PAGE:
Little relief from record heat for Chattanooga (with video)

Little relief from record heat for Chattanooga (with video)

June 29th, 2012 by Adam Poulisse in News

Renée Grace demonstrates how cattle get water from a four-ball water hydration container that is fed by a gravity system on the 30-acre farm atop the mountain near Sale Creek. The device is designed and insulated to keep cool water available to the cattle. Grace and her husband got help in designing their farm with a gravity-fed water system to hydrate all their farm animals, even in oppressive heat.

Photo by Tim Barber/Times Free Press.

Thomas Irick has no air-conditioned home. In fact, he has no home at all.

The shade of a tree off McCallie Avenue in the Salvation Army's parking lot is the closest thing to relief he got from Thursday's scorching triple-digit heat.

"It's hotter than hell's doorknob," Irick said. "I try to stay in the shade. I don't move much. I sleep outside, and it doesn't even cool off at night.

"Thank god for the Salvation Army and that water jug over there," Irick added, motioning to a large orange water jug in front of the Salvation Army's front doors.

If Thursday's temperature of 101, which did not break the 104-degree record set in 1952, was comparable to "hell's doorknob," then that free water-dispensing jug will act as a holy grail of relief for the community over the next few days.

Weather officials are echoing each other, predicting 102 degrees for Friday, and a 103 degrees on Saturday. Those temperatures, which would tie with 1936 and 1952 respectively, are a precursor to more triple-digit weather on Sunday and Monday.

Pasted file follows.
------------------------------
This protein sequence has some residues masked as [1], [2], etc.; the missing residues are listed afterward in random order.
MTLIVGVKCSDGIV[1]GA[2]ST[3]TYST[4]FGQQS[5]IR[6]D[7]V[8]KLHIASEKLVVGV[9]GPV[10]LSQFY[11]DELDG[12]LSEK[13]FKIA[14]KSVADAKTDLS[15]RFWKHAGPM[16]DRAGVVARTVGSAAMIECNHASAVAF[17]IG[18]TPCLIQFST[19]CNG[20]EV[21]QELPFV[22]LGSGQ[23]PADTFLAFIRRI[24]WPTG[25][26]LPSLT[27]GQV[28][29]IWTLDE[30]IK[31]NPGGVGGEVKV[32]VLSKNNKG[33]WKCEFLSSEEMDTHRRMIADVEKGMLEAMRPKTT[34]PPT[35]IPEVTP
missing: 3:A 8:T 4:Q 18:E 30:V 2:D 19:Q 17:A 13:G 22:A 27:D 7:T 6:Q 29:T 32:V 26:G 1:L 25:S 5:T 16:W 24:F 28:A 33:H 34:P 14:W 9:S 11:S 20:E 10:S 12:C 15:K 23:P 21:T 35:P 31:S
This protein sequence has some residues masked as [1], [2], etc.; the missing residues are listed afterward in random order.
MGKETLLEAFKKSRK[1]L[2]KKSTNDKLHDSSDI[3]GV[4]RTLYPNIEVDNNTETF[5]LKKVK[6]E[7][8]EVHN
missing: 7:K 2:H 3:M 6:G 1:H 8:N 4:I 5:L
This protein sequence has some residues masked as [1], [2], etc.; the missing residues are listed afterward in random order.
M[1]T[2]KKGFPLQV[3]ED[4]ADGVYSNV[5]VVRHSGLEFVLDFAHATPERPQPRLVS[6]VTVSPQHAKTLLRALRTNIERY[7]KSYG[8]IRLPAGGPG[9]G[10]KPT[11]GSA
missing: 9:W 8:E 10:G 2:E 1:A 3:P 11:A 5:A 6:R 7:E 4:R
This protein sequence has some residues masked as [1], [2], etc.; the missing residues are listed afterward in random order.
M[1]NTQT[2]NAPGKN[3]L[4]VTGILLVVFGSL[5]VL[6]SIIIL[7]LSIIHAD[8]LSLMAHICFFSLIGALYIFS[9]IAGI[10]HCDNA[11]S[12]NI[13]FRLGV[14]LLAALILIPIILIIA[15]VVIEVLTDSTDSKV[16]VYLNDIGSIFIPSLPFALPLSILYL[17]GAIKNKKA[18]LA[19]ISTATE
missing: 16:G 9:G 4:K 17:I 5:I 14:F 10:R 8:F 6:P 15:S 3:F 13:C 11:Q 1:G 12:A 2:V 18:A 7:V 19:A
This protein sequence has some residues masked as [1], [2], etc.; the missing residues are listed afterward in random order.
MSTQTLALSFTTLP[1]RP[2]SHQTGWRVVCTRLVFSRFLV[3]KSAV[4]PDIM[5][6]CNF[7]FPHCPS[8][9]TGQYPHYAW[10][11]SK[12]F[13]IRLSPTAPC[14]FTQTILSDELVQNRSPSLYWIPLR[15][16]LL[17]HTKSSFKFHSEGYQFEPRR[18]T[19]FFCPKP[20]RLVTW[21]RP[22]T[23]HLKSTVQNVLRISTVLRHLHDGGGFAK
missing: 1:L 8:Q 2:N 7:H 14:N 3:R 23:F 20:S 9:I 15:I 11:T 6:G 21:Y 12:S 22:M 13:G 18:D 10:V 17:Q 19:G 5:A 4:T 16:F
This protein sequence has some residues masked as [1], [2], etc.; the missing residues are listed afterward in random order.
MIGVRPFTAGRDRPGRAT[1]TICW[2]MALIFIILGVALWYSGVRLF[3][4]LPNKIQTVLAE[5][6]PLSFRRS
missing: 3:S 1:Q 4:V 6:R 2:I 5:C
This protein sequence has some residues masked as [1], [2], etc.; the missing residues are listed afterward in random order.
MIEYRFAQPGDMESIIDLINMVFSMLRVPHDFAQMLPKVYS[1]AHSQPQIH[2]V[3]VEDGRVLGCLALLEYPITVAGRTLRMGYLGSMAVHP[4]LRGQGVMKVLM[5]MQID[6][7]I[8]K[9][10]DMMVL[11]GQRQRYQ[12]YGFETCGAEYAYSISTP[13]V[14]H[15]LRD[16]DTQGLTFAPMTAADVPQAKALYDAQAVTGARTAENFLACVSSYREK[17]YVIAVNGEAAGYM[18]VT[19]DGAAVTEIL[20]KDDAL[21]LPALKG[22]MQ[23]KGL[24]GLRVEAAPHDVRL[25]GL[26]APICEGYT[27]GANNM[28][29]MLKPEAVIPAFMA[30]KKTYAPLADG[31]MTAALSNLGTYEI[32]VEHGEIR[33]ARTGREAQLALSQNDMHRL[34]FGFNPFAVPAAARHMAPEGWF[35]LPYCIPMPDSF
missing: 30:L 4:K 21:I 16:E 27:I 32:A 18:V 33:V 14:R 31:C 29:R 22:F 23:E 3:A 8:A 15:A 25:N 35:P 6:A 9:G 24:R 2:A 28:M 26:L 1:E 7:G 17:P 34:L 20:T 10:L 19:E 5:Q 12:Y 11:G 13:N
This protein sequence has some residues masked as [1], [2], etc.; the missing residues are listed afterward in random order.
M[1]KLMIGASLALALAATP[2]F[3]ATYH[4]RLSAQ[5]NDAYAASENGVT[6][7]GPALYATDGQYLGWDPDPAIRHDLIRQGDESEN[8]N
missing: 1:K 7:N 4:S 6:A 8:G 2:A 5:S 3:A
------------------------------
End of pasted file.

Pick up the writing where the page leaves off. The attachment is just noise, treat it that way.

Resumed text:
"It's going to be hot. I've given the warning," WRCB-TV Channel 3 Chief Meteorologist Barys said of Sunday's forecasted 103 degrees and Monday's 100 degrees. "Just use common sense. Check on the elderly and protect your pets. Take plenty of breaks, too."

An usually strong ridge of high pressure is affecting not just Chattanooga, but most of the country, according to Sam Roberts, a meteorologist with the National Weather Service in Morristown, Tenn. The stagnant, stable air is making it difficult for another weather system to move in, he said.

Gearing their efforts toward low-income residents and the homeless community, the Salvation Army has seen an influx of people seeking relief from the oppressive temperatures, Director of Marketing and Development Kimberly George said.

"There were 140 people inside the cafe trying to get out of the heat today," she said. "Normally, there are 65 [people]."

The Salvation Army is currently holding a fan drive, accepting donated, new fans from the community. They are 55 fans short of the 200-person wait list, she said.

The jug of water outside the Salvation Army is checked every hour, as it has experienced a lot of traffic from people passing by in need of a refreshment, George said.

Malone Heat and Air is experiencing a "very high call volume" of customers saying their air conditioning units are not keeping the house at a comfortable temperature, according to Vice President Jimmy Malone.

"The units are not designed for the 100-plus temperatures," he said, with the phone in the background ringing relentlessly. "A lot of it has to do with the unit being dirty. It would still struggle in the heat if it was clean, but not as bad."

Dry weather makes for a dry landscape, making the terrain more susceptible to brush and grass fires. A no-burn order was issued in May to combat them, Chattanooga Fire Department spokesman Bruce Garner said.

"Now more than ever, you should take heed to that," he said. "And watch those cigarette butts."